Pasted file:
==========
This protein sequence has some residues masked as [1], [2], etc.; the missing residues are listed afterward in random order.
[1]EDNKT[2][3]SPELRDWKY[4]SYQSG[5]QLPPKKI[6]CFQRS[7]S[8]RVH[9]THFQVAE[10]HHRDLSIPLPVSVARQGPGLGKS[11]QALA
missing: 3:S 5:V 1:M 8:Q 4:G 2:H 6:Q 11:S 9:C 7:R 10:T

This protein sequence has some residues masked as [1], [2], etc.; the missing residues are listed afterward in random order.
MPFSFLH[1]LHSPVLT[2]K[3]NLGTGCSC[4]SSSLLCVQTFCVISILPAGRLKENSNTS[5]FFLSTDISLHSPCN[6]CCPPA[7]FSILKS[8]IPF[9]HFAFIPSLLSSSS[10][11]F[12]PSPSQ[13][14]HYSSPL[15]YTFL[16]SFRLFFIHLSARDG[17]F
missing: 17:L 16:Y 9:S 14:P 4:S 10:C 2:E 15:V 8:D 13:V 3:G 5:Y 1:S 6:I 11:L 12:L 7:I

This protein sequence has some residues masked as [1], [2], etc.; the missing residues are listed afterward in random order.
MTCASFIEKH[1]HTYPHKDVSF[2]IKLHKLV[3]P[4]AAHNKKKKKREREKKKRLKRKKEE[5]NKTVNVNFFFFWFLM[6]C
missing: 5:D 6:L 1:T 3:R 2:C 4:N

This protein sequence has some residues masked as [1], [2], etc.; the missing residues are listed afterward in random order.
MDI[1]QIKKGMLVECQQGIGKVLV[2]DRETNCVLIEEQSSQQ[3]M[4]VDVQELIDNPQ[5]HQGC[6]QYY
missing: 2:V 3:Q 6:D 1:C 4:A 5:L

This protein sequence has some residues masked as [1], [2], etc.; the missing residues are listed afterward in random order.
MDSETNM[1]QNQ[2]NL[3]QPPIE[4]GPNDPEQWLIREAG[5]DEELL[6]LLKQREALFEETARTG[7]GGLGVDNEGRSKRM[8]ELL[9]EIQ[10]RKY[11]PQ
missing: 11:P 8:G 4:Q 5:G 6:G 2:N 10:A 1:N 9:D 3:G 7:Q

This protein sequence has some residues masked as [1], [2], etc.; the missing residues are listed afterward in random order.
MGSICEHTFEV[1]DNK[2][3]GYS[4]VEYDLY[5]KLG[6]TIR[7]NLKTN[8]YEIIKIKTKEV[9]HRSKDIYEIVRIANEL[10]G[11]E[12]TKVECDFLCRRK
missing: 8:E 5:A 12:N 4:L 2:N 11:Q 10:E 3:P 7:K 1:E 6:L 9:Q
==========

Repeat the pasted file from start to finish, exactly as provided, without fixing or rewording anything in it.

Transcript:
This protein sequence has some residues masked as [1], [2], etc.; the missing residues are listed afterward in random order.
[1]EDNKT[2][3]SPELRDWKY[4]SYQSG[5]QLPPKKI[6]CFQRS[7]S[8]RVH[9]THFQVAE[10]HHRDLSIPLPVSVARQGPGLGKS[11]QALA
missing: 3:S 5:V 1:M 8:Q 4:G 2:H 6:Q 11:S 9:C 7:R 10:T

This protein sequence has some residues masked as [1], [2], etc.; the missing residues are listed afterward in random order.
MPFSFLH[1]LHSPVLT[2]K[3]NLGTGCSC[4]SSSLLCVQTFCVISILPAGRLKENSNTS[5]FFLSTDISLHSPCN[6]CCPPA[7]FSILKS[8]IPF[9]HFAFIPSLLSSSS[10][11]F[12]PSPSQ[13][14]HYSSPL[15]YTFL[16]SFRLFFIHLSARDG[17]F
missing: 17:L 16:Y 9:S 14:P 4:S 10:C 2:E 15:V 8:D 13:V 3:G 5:Y 1:S 6:I 11:L 12:L 7:I

This protein sequence has some residues masked as [1], [2], etc.; the missing residues are listed afterward in random order.
MTCASFIEKH[1]HTYPHKDVSF[2]IKLHKLV[3]P[4]AAHNKKKKKREREKKKRLKRKKEE[5]NKTVNVNFFFFWFLM[6]C
missing: 5:D 6:L 1:T 3:R 2:C 4:N

This protein sequence has some residues masked as [1], [2], etc.; the missing residues are listed afterward in random order.
MDI[1]QIKKGMLVECQQGIGKVLV[2]DRETNCVLIEEQSSQQ[3]M[4]VDVQELIDNPQ[5]HQGC[6]QYY
missing: 2:V 3:Q 6:D 1:C 4:A 5:L

This protein sequence has some residues masked as [1], [2], etc.; the missing residues are listed afterward in random order.
MDSETNM[1]QNQ[2]NL[3]QPPIE[4]GPNDPEQWLIREAG[5]DEELL[6]LLKQREALFEETARTG[7]GGLGVDNEGRSKRM[8]ELL[9]EIQ[10]RKY[11]PQ
missing: 11:P 8:G 4:Q 5:G 6:G 2:N 10:A 1:N 9:D 3:G 7:Q

This protein sequence has some residues masked as [1], [2], etc.; the missing residues are listed afterward in random order.
MGSICEHTFEV[1]DNK[2][3]GYS[4]VEYDLY[5]KLG[6]TIR[7]NLKTN[8]YEIIKIKTKEV[9]HRSKDIYEIVRIANEL[10]G[11]E[12]TKVECDFLCRRK
missing: 8:E 5:A 12:N 4:L 2:N 11:Q 10:E 3:P 7:K 1:E 6:L 9:Q